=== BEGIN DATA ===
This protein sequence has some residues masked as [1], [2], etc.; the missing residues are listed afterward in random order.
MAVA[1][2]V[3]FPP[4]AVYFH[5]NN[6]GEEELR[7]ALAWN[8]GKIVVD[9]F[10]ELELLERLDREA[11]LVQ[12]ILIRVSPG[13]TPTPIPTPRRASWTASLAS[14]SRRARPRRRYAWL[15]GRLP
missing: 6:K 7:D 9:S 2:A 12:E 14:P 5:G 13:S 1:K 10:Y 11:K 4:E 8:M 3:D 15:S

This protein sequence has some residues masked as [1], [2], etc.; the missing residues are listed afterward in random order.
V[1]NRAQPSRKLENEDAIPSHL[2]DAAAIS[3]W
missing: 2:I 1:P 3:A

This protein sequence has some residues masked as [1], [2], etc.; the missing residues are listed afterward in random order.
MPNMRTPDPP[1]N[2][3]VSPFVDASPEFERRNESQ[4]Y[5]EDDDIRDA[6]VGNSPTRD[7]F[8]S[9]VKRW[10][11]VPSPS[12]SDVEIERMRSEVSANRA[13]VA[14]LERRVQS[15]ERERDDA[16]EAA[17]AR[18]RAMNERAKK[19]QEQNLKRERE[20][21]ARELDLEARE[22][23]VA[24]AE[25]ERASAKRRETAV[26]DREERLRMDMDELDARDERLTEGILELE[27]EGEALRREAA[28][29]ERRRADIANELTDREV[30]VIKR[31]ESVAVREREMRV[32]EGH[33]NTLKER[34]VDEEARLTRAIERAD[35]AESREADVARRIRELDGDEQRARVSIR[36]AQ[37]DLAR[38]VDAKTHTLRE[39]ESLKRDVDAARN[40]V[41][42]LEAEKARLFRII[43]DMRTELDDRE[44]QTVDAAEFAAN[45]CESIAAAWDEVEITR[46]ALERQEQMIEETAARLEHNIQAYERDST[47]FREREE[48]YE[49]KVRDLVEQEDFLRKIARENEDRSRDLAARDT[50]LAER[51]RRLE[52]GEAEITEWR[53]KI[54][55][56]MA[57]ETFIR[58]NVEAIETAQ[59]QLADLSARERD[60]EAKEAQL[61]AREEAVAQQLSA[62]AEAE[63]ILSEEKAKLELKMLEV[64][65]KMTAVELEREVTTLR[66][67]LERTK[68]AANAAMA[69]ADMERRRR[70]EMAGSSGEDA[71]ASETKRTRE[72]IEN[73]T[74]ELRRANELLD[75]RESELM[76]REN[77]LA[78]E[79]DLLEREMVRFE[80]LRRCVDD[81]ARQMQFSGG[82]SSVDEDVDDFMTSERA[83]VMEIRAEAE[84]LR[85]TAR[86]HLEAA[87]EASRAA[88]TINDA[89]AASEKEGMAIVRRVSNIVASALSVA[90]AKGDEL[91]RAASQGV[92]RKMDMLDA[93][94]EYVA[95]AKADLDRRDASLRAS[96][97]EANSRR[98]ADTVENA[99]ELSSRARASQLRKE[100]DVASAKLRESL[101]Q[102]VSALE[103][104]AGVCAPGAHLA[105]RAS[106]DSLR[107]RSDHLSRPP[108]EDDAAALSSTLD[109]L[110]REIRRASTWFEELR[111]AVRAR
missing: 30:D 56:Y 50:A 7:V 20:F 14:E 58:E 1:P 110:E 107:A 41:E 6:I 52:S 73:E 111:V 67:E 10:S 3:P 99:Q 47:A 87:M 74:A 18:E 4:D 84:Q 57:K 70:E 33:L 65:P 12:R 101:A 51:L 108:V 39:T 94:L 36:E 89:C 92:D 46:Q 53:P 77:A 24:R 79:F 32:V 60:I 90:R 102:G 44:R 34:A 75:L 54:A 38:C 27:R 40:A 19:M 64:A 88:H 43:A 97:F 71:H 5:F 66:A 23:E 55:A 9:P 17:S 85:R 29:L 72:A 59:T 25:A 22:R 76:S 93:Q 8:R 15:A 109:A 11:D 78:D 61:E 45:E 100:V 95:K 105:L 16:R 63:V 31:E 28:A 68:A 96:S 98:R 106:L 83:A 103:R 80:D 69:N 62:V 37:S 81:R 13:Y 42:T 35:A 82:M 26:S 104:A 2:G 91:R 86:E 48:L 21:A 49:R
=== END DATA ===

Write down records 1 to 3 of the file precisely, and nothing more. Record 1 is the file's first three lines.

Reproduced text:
This protein sequence has some residues masked as [1], [2], etc.; the missing residues are listed afterward in random order.
MAVA[1][2]V[3]FPP[4]AVYFH[5]NN[6]GEEELR[7]ALAWN[8]GKIVVD[9]F[10]ELELLERLDREA[11]LVQ[12]ILIRVSPG[13]TPTPIPTPRRASWTASLAS[14]SRRARPRRRYAWL[15]GRLP
missing: 6:K 7:D 9:S 2:A 12:E 14:P 5:G 13:S 1:K 10:Y 11:K 4:E 8:M 3:D 15:S

This protein sequence has some residues masked as [1], [2], etc.; the missing residues are listed afterward in random order.
V[1]NRAQPSRKLENEDAIPSHL[2]DAAAIS[3]W
missing: 2:I 1:P 3:A

This protein sequence has some residues masked as [1], [2], etc.; the missing residues are listed afterward in random order.
MPNMRTPDPP[1]N[2][3]VSPFVDASPEFERRNESQ[4]Y[5]EDDDIRDA[6]VGNSPTRD[7]F[8]S[9]VKRW[10][11]VPSPS[12]SDVEIERMRSEVSANRA[13]VA[14]LERRVQS[15]ERERDDA[16]EAA[17]AR[18]RAMNERAKK[19]QEQNLKRERE[20][21]ARELDLEARE[22][23]VA[24]AE[25]ERASAKRRETAV[26]DREERLRMDMDELDARDERLTEGILELE[27]EGEALRREAA[28][29]ERRRADIANELTDREV[30]VIKR[31]ESVAVREREMRV[32]EGH[33]NTLKER[34]VDEEARLTRAIERAD[35]AESREADVARRIRELDGDEQRARVSIR[36]AQ[37]DLAR[38]VDAKTHTLRE[39]ESLKRDVDAARN[40]V[41][42]LEAEKARLFRII[43]DMRTELDDRE[44]QTVDAAEFAAN[45]CESIAAAWDEVEITR[46]ALERQEQMIEETAARLEHNIQAYERDST[47]FREREE[48]YE[49]KVRDLVEQEDFLRKIARENEDRSRDLAARDT[50]LAER[51]RRLE[52]GEAEITEWR[53]KI[54][55][56]MA[57]ETFIR[58]NVEAIETAQ[59]QLADLSARERD[60]EAKEAQL[61]AREEAVAQQLSA[62]AEAE[63]ILSEEKAKLELKMLEV[64][65]KMTAVELEREVTTLR[66][67]LERTK[68]AANAAMA[69]ADMERRRR[70]EMAGSSGEDA[71]ASETKRTRE[72]IEN[73]T[74]ELRRANELLD[75]RESELM[76]REN[77]LA[78]E[79]DLLEREMVRFE[80]LRRCVDD[81]ARQMQFSGG[82]SSVDEDVDDFMTSERA[83]VMEIRAEAE[84]LR[85]TAR[86]HLEAA[87]EASRAA[88]TINDA[89]AASEKEGMAIVRRVSNIVASALSVA[90]AKGDEL[91]RAASQGV[92]RKMDMLDA[93][94]EYVA[95]AKADLDRRDASLRAS[96][97]EANSRR[98]ADTVENA[99]ELSSRARASQLRKE[100]DVASAKLRESL[101]Q[102]VSALE[103][104]AGVCAPGAHLA[105]RAS[106]DSLR[107]RSDHLSRPP[108]EDDAAALSSTLD[109]L[110]REIRRASTWFEELR[111]AVRAR
missing: 30:D 56:Y 50:A 7:V 20:F 14:E 58:E 1:P 110:E 107:A 41:E 6:I 52:S 73:E 111:V 67:E 10:S 3:P 99:Q 47:A 87:M 74:A 18:E 4:D 84:Q 57:K 70:E 33:L 65:P 12:R 101:A 51:L 108:V 39:T 94:L 36:E 89:C 92:D 46:Q 53:P 77:A 24:R 79:F 32:V 60:I 90:R 102:G 44:R 34:A 75:L 54:A 38:C 27:R 40:A 19:M 64:A 88:H 43:A 97:F 71:H 5:F 66:A 23:E 55:A 9:P 17:S 85:R 29:L 72:A 59:T 25:A 22:R 76:S 93:Q 8:R 15:A 109:A 11:D 78:D 61:E 45:E 100:V 95:K 105:L 16:R 63:V 31:E 28:A 68:A 96:S 98:R 106:L 83:A 103:R 80:D 69:N 62:V 37:S 81:R 13:Y 42:T 35:A 82:M 26:S 104:A 2:G 91:R 86:E 48:L 21:A 49:R